Expression of Mitochondrial Cytochrome C Oxidase Chaperone Gene (COX20) Improves Tolerance to Weak Acid and Oxidative Stress during Yeast Fermentation.

Kumar V, Hart AJ, Keerthiraju ER, Waldron PR, Tucker GA, Greetham D - PLoS ONE (2015)

(A) Glucose utilisation (g/L) during a fermentation for a Δcox20 (pCM173) and Δcox20 (pCM173(COX20)) under control and in the presence of 75 mM acetic acid, (B) ethanol production (g/L) during a fermentation for a Δcox20 (pCM173) and Δcox20 (pCM173(COX20)) under control and in the presence of 75 mM acetic acid.Results presented are a representative of triplicate values (Mean +/- SD n = 3).
© Copyright Policy
Related In: Results  -  Collection

License
Show All Figures
getmorefigures.php?uid=PMC4591339&req=5

pone.0139129.g005: (A) Glucose utilisation (g/L) during a fermentation for a Δcox20 (pCM173) and Δcox20 (pCM173(COX20)) under control and in the presence of 75 mM acetic acid, (B) ethanol production (g/L) during a fermentation for a Δcox20 (pCM173) and Δcox20 (pCM173(COX20)) under control and in the presence of 75 mM acetic acid.Results presented are a representative of triplicate values (Mean +/- SD n = 3).
Mentions: The fermentation outputs of the two strains under control and 75 mM acetic acid stress were also assessed in terms of glucose utilisation and ethanol production (Fig 5). Under control conditions, it was observed that there was no difference in glucose utilisation or ethanol production between the strains with either the empty vector or pCM173(COX20) (p = 0.861) (Fig 5A and 5B). Addition of 75 mM acetic acid significantly reduced glucose utilisation and ethanol production in the empty vector control strain as compared to the strain overexpressing COX20 (p = 0.0168) (Fig 5A and 5B). This data were used to assess the efficiency of the conversion of glucose into ethanol. Under control conditions, the empty vector Δcox20 control strain had 0.48 ± 0.011 g ethanol/g glucose conversion efficiency, and the pCM173(COX20) strain had an efficiency of 0.49 ± 0.007 ethanol/g glucose conversion after 12 hours. In the presence of 75 mM acetic acid, the Δcox20 control strain had a 0.08 ± 0.008 ethanol/g glucose conversion whereas the pCM173(COX20) strain had a 0.49 ± 0.045 ethanol/g glucose conversion. The theoretical maxima is 0.511 g ethanol per g of glucose consumed [21], therefore the pCM173(COX20) strain is converting glucose into ethanol at near theoretical maximum in the presence of 75 mM acetic acid. The impact of pH was measured on pCM173 and pCM173(COX20), selective media was adjusted to a pH analogous to the addition of 25, 50 or 75 mM acetic acid using phosphoric acid and fermentation rates monitored. Presence of acetic acid in a fermentation using either empty vector (pCM173) or (pCM173(COX20)) was unchanged under control conditions or in the presence of acetic acid (S3 Fig). Results revealed that presence of COX20 had no discernible effect on tolerance to pH when compared with the empty vector (pCM173) control (data not shown).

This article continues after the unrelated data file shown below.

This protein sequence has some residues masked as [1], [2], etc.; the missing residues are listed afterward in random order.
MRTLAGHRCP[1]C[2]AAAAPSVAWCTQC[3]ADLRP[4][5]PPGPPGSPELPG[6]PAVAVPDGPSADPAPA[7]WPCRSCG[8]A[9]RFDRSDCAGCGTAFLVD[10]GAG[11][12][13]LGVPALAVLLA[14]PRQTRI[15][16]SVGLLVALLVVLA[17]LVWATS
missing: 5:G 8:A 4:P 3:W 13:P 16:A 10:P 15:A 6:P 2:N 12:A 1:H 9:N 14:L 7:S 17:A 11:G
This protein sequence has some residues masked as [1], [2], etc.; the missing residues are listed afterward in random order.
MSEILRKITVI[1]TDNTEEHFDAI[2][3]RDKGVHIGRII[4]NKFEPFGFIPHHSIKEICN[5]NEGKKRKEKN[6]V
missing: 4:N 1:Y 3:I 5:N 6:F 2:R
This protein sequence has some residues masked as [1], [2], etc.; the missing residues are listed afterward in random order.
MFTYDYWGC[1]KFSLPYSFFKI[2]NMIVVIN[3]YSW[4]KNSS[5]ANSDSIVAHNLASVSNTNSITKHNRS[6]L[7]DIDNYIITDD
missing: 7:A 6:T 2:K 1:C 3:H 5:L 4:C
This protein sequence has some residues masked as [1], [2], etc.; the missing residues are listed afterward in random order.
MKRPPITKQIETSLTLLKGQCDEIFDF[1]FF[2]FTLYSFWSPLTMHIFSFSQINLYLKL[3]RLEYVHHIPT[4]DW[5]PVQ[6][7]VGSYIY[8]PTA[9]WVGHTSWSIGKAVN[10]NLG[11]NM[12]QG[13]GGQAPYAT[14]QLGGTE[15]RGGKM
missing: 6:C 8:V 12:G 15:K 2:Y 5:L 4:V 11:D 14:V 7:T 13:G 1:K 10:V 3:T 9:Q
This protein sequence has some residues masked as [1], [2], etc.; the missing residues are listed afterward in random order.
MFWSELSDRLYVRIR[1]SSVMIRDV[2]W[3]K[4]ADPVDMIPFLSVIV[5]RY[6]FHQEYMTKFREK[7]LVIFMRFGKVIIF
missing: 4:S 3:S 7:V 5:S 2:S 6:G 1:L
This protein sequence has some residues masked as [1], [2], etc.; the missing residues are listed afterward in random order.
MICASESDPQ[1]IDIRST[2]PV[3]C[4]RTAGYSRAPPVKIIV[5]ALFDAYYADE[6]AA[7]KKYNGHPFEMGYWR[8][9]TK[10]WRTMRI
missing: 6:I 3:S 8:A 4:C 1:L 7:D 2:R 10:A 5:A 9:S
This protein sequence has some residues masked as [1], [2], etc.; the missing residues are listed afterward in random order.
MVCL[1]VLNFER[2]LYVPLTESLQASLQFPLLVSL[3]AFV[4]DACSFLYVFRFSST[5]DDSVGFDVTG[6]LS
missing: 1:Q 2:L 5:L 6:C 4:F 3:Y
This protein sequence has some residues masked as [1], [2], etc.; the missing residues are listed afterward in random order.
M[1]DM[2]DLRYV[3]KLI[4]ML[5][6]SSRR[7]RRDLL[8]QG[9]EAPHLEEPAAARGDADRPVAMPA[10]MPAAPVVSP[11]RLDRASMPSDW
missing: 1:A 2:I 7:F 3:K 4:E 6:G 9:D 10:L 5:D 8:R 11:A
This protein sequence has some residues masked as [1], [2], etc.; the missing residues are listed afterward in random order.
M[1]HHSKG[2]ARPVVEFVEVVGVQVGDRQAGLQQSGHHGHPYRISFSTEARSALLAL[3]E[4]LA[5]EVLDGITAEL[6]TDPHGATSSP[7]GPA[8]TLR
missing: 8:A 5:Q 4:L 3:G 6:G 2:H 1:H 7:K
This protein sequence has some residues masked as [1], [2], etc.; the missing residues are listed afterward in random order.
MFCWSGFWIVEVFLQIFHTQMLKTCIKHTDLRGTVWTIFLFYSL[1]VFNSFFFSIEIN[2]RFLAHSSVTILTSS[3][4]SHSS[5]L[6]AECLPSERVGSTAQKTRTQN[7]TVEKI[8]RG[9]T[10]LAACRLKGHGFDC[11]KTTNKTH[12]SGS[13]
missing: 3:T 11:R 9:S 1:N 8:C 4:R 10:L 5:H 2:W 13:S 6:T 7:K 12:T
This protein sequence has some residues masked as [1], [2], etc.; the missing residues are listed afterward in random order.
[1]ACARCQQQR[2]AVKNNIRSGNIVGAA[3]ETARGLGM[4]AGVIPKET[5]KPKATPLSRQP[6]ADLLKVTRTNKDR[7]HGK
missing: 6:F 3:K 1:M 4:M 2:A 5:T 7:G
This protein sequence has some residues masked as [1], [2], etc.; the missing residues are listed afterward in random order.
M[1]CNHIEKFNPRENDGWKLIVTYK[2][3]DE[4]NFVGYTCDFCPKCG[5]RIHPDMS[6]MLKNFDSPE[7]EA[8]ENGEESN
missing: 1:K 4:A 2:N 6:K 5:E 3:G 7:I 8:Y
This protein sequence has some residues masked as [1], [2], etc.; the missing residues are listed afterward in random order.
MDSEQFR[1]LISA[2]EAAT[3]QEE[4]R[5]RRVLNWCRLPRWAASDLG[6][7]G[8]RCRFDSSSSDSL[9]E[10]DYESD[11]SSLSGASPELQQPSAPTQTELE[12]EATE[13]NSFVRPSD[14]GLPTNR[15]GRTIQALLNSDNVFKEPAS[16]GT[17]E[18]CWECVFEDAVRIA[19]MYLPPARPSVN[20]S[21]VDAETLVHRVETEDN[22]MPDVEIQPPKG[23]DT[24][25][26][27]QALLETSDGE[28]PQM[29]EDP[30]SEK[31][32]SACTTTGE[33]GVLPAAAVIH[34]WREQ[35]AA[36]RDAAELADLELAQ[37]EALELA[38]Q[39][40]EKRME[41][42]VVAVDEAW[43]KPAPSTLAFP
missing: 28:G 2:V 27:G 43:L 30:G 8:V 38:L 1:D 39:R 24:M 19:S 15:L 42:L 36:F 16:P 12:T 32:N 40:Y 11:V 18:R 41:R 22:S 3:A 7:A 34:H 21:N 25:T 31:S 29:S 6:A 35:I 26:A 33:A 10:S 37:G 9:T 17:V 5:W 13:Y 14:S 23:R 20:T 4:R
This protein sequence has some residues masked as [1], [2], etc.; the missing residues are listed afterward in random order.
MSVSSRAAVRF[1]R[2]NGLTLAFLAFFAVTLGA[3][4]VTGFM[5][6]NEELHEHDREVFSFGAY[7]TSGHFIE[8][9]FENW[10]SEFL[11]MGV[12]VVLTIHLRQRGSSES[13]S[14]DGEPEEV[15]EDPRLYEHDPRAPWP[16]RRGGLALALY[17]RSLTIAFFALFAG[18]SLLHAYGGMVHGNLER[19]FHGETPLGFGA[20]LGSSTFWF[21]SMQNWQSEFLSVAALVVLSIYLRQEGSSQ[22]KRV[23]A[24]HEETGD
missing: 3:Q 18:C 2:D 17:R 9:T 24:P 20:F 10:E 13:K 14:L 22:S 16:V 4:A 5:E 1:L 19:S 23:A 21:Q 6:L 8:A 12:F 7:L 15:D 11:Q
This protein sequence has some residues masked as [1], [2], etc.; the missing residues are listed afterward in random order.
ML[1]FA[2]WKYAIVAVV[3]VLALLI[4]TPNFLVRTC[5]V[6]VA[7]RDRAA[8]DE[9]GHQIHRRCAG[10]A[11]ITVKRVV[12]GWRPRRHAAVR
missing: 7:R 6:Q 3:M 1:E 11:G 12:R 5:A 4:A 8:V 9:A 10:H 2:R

Bottom Line: Saccharomyces cerevisiae is the micro-organism of choice for the conversion of fermentable sugars released by the pre-treatment of lignocellulosic material into bioethanol.Pre-treatment of lignocellulosic material releases acetic acid and previous work identified a cytochrome oxidase chaperone gene (COX20) which was significantly up-regulated in yeast cells in the presence of acetic acid.This is a study which has utilised tetracycline-regulated protein expression in a fermentation system, which was characterised by improved (or enhanced) tolerance to acetic acid and oxidative stress.

View Article: PubMed Central - PubMed

Affiliation: University of Nottingham, School of Biosciences, Sutton Bonington Campus, Loughborough, LE12 5RD, United Kingdom.

ABSTRACT

Introduction: Saccharomyces cerevisiae is the micro-organism of choice for the conversion of fermentable sugars released by the pre-treatment of lignocellulosic material into bioethanol. Pre-treatment of lignocellulosic material releases acetic acid and previous work identified a cytochrome oxidase chaperone gene (COX20) which was significantly up-regulated in yeast cells in the presence of acetic acid.

Results: A Δcox20 strain was sensitive to the presence of acetic acid compared with the background strain. Overexpressing COX20 using a tetracycline-regulatable expression vector system in a Δcox20 strain, resulted in tolerance to the presence of acetic acid and tolerance could be ablated with addition of tetracycline. Assays also revealed that overexpression improved tolerance to the presence of hydrogen peroxide-induced oxidative stress.

Conclusion: This is a study which has utilised tetracycline-regulated protein expression in a fermentation system, which was characterised by improved (or enhanced) tolerance to acetic acid and oxidative stress.

No MeSH data available.


Related in: MedlinePlus